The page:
In A Hunk Of Planet Dissolves Before Our Eyes, Robert Krulwich says that all of Earth's ice could be melted in a thousand years.

How long will it be before there isn't any ice left? We've had such moments before in earth history; it's certainly possible.

When Henry Pollack (a professor emeritus of geophysics at the University of Michigan) was asked, he answered, "Losing all the ice in the world? I think sometime between a thousand and 10,000 years encompasses most probabilities."

A thousand years is not a lot of time. As Craig Childs says in his book, Apocalyptic Planet, 10 centuries ago Europeans were busy building cathedrals.

Robert Scribbler foresees complete ice melt too.

Tottering Totten and the Coming Multi-Meter Sea Level Rise

Unfortunately, atmospheric concentrations of heat trapping gasses are still rapidly rising due to an increasingly dangerous emission coming from global fossil fuel burning. In addition, risks are rising that the Earth System will begin to contribute its own substantial amounts of carbon — possibly enough to raise the CO2e number by around 50 to 150 ppm over the next few centuries. Two contributions — one we control and another we do not — that risk swiftly pushing the global climate context into a 550 to ....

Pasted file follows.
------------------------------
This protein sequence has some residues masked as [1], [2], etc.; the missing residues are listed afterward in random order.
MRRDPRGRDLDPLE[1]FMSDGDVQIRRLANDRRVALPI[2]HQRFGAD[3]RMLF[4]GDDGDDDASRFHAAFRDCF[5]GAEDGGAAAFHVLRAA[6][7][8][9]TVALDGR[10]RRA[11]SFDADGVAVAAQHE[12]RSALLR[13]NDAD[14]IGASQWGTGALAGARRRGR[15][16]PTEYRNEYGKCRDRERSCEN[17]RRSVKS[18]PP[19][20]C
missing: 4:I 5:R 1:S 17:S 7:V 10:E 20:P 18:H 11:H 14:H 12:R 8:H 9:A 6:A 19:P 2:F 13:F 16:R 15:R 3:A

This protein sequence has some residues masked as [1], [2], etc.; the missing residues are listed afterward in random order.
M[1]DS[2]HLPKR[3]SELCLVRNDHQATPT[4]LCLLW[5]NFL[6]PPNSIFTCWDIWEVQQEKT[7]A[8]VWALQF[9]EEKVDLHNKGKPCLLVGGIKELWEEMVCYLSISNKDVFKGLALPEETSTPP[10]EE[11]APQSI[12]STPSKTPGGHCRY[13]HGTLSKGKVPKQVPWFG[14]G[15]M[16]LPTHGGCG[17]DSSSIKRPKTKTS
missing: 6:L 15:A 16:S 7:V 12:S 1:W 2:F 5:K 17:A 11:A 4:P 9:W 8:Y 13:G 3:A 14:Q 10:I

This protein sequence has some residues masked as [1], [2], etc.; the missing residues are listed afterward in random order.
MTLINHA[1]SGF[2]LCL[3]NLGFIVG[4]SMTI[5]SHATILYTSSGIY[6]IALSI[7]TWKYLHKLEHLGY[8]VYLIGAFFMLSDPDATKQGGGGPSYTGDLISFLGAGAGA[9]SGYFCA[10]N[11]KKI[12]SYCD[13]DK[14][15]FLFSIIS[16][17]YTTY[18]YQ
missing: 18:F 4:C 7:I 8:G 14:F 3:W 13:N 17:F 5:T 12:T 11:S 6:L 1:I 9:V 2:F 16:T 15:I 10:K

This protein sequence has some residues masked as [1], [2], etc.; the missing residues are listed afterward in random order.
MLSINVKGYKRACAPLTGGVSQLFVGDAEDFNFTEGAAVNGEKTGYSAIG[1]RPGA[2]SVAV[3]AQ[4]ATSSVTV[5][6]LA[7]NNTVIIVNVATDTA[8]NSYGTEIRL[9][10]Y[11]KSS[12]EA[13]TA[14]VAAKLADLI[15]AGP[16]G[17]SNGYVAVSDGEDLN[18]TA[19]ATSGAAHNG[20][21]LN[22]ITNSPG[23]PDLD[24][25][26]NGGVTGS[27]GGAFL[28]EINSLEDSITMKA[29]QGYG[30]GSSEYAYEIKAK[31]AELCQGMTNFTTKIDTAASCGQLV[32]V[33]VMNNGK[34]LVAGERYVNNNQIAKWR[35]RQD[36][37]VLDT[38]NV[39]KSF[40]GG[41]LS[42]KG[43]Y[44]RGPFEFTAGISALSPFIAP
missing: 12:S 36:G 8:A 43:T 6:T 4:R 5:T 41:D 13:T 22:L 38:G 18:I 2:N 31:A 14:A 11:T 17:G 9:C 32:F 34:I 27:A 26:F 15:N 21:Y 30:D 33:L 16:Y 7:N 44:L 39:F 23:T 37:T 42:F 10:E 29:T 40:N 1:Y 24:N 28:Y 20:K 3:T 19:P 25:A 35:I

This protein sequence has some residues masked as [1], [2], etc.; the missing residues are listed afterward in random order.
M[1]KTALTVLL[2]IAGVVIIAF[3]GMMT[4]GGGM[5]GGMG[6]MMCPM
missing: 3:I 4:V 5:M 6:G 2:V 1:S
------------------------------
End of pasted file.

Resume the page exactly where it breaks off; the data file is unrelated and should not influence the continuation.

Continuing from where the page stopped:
You don't stay awake worrying about predictions ten centuries from now?

Sure, Earth's ice melted before and many species survived. Of course there weren't extra man-made greenhouse gases about, nor forests being clearcut. Still, what's the big deal?

For me, it's thinking about water's latent heat. Specifically it's what happens with constant heat input while ice is melting versus that extra heat just raising ocean and land temperatures. Melting ice is absorbing a lot of heat, right now, protecting us. Visualize that worst case scenario.

image source (added text of mine illustrating the worst case scenario, in red)

<sigh> Latent Heat is a disturbing niggle at the back of our minds, for those of us who knowingly reside on a destabilizing planet.

image source, image source

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Collectively insane

Phytoplankton and krill

yammer at us

Bill McKibben puts it to us,

image source

…“the warming is having its greatest impact upon the building blocks of life in the seas, such as phytoplankton, zooplankton and krill.” That is to say: we are profoundly mucking around with the very bottom of the planet’s most basic chains of life.

There’s only word for what we’re doing, and that is “insane”. On an ocean planet, we are wrecking the ocean.

The oceans are heating up. That's a big problem on a blue planet

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phytoplankton [not endorsed]




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